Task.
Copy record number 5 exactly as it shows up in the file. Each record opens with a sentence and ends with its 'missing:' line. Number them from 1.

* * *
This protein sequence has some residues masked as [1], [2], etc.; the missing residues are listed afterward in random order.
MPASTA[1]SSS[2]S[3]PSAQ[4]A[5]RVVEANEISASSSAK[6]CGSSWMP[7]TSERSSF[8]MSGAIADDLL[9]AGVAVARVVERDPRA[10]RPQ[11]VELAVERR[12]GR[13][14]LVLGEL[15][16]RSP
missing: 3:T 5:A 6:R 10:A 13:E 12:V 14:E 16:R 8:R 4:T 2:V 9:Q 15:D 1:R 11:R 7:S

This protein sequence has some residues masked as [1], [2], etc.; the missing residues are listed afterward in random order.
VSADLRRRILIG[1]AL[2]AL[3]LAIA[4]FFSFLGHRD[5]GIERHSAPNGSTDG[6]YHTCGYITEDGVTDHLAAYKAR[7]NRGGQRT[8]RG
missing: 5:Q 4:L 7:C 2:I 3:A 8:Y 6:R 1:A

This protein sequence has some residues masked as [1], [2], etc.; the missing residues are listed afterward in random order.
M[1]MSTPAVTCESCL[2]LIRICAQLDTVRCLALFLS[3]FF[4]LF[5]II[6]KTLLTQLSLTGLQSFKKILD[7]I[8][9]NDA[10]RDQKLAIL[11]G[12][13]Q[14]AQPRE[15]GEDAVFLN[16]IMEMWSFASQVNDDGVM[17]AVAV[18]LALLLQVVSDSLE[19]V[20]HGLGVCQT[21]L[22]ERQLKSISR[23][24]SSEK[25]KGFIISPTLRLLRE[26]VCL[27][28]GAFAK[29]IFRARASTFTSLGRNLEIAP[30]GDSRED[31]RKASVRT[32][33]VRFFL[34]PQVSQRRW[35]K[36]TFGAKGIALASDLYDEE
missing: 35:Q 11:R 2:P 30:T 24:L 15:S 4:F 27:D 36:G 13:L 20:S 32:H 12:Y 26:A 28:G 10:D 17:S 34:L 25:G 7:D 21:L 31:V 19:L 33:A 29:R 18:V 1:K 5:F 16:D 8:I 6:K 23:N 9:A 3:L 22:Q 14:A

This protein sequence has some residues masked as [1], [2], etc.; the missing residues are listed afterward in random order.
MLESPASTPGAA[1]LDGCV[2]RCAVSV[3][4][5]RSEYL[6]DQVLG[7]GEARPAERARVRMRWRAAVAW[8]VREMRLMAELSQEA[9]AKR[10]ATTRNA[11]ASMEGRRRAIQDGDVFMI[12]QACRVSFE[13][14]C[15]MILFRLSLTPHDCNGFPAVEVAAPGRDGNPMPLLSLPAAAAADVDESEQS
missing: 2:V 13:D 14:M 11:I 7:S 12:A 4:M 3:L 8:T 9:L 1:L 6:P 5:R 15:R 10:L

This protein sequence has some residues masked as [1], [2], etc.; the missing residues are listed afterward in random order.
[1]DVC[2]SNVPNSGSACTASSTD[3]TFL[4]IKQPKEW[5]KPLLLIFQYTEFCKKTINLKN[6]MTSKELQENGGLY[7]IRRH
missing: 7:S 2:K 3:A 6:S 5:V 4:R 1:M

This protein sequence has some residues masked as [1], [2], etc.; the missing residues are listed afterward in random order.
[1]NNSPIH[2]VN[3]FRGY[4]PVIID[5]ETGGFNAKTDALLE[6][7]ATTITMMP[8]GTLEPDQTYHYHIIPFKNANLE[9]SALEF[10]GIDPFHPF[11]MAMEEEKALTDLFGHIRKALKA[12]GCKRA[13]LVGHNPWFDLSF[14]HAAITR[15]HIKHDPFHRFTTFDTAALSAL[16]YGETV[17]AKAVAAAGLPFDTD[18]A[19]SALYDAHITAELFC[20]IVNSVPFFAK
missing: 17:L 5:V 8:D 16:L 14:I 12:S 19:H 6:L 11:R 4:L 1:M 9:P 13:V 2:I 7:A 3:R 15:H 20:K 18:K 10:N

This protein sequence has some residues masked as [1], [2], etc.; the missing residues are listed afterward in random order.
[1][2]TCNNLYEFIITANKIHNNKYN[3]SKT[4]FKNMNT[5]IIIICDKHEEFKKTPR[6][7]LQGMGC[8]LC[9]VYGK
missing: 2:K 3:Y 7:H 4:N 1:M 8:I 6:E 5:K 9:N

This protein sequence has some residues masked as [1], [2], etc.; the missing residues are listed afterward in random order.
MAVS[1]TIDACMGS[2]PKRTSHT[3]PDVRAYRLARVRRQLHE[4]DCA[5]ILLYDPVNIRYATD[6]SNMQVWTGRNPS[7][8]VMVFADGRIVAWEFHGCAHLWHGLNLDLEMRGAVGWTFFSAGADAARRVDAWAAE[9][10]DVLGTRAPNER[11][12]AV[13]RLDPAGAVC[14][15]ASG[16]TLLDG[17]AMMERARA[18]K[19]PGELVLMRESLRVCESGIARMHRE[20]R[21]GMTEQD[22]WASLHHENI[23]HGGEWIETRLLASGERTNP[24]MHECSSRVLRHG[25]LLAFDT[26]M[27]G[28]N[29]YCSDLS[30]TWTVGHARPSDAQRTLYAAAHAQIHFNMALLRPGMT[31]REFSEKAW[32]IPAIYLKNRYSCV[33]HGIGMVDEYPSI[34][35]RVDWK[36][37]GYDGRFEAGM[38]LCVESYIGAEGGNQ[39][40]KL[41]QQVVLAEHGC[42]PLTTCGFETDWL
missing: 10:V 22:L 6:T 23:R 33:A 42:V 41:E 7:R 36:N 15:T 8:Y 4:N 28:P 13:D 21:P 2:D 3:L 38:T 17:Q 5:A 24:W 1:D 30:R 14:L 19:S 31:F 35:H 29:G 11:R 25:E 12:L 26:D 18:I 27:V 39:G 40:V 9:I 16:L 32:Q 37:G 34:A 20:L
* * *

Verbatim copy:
This protein sequence has some residues masked as [1], [2], etc.; the missing residues are listed afterward in random order.
[1]DVC[2]SNVPNSGSACTASSTD[3]TFL[4]IKQPKEW[5]KPLLLIFQYTEFCKKTINLKN[6]MTSKELQENGGLY[7]IRRH
missing: 7:S 2:K 3:A 6:S 5:V 4:R 1:M